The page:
Sunday Morning Hunt
What a way to start the hunt! With my license in hand (this time)
I went back to the same treestand that I hunted on the first morning last year.
I really like this stand, it's in an area that's active all morning long. At
first light, a nice 8 showed up but big deer are big for a reason. He checked
the wind first before coming in and he winded me.
Shortly after first light, a small buck came in and fed around
my stand for a half hour. I used the opportunity to practice drawing and setting
up my camera. I drew on him about two dozen times before he picked me off and
ran into the thickets.
In total I saw about 10 deer this morning, half were bucks with
only one close to being a shooter. It was a great morning.
Sunday Afternoon Hunt
Kent had a hunter last week who had seen a huge 8 from a stand
they call the River stand. I decided to hunt there tonight. The wind was perfect
for that stand, the only drawback, Kent mentioned, was a remote chance of seeing
some wild hogs. I made sure it was OK to shoot them if they came in and Kent
said - "absolutely."
I was settled in a 3:30PM and forty minutes later I heard a racket
heading down the trail. Here comes 20 hogs into my treestand. They started to
root around, squealing and carrying on. I flipped on the video camera and picked
out the largest one. A well placed arrow found its mark and the hog ran off.
Not wanting to leave a dead hog laying around, I waited a bit, then trailed
it. He didn't go very far and I dragged him away from the path the deer come
in on. I started to think that this hog would make an excellent Bowsite.com
bloodtrail competition, so I left my bow at the ground and climbed up the stand
to get the camera. While I was gathering my gear, another group of hogs came
in from the North. There was one real nice boar in there so I said "what
the heck" and very quietly climbed down the stand. The hogs never saw me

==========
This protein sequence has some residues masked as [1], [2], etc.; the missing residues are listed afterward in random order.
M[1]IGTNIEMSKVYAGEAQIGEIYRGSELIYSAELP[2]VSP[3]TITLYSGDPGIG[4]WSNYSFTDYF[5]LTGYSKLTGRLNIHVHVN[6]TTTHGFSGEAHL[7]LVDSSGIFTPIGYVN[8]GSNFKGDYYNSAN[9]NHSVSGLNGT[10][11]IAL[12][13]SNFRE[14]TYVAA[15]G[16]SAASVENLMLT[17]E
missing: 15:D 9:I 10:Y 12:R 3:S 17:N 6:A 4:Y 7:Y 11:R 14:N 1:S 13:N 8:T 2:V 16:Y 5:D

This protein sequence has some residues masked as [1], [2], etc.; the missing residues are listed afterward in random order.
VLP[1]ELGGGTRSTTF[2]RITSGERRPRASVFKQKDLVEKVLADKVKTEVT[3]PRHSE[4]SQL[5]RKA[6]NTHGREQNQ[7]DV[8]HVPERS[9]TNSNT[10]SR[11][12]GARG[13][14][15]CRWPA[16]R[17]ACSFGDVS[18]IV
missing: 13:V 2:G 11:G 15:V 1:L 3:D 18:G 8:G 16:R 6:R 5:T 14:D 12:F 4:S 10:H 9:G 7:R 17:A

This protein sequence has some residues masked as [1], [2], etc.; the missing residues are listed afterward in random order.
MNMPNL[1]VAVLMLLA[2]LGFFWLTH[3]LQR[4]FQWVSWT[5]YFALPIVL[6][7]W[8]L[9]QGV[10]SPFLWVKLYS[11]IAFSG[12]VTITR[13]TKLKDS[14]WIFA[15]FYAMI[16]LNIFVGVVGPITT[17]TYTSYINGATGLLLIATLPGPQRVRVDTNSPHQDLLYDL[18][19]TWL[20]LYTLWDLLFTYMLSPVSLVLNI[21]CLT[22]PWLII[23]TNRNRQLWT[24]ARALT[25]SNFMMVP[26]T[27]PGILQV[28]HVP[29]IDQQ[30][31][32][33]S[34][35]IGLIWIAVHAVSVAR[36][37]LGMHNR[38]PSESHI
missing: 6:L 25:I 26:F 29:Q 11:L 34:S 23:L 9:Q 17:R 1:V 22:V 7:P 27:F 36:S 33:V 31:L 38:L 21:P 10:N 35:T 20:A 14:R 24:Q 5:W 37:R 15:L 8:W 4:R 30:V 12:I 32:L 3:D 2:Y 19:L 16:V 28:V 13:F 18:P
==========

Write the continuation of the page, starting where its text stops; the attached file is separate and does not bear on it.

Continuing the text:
as I picked up my bow, nocked an arrow, and drew on hog #2. Another great shot
and the Hog tore off. I was two for two. I climbed back in my stand, waited
a bit, then bloodtrailed the 2nd hog. It had only gone about 70 yards and I
dragged it to the fence where I would be picked up later. With two nice hogs
under my belt, I climbed back into my stand - hoping for a buck.
|Watch Pat shoot his hog
- Depending on the size, length, and quality, some videos are available
in various formats. If you are using a dial-up connection at 56k or slower,
choose low speed. If you need to download the plug-in, click on the Format
I wasn't expecting to see anything, with all the hog action and
bloodtrailing, but I underestimated how great the hunting is here. At last light,
a gigantic whitetail with tines visible from 300 yards away, moved downwind
of me. I picked up my binoculars and glassed him. I could not tell what he was,
all I know is he was BIG. Unfortunately, he appeared to be nervous and moved
before dark, I saw another deer approaching and put the glasses on him. It was
a heavy, perfect 10. My heart started thumping. He moved towards me and walked
25 yards from the stand. A bit too far out of range for my recurve so I watched
him walk off. Kent and I guessed he was about a 150 class 10 - a little light
on width but very heavy and symmetrical.
What an exciting day!
The hog on left was shot from the stand, the hog on the
right was shot from the ground. What a fun hunt!
Details about our 2003 Bowhunt
Last year's bowhunt was fantastic. However, the bucks were hard to pin
down because they were in full rut. So Kent Jarnagin and I decided to
bowhunt a week earlier - during the pre-rut. We'll be bowhunting the same
familiar spots and holding out for a trophy-caliber whitetail.
This hunt is strictly a fair-chase hunt. No fences or purchased/genetically
engineered deer. The land we are hunting are large tracts of tightly controlled
private lands owned by Kent Jarnagin and Kent Woolfolk of Cimarron
2002 Buck from Cimarron River Outfitters
- 49lb, 56" Black Widow SAIII TD Recurve, Gold-Tip 3555 carbon
arrows, and a wensel woodsman broadhead
As always, we will be bringing the hunt to you as it happens, day by
day. We are in a very rural section of Kansas, with poor phone line speed
- video footage will be difficult - but we'll try.
If you are new to our live hunts - here's how we
I bring a digital video camera into the field and record everything
that happens. Depending on the activity, and the amount of time
I have between hunts, I may do both a morning and an evening upload.
As soon as the hunt is over and I'm back at the farmhouse, I begin
editing my video footage, creating web snapshots from digital video
and converting them to web format (JPEGs). I then write a synopsis
of what happened, do a quick spell and grammar check, then
I upload the package to that day's update. This will all happen
sometime before midnight (hopefully) Central time.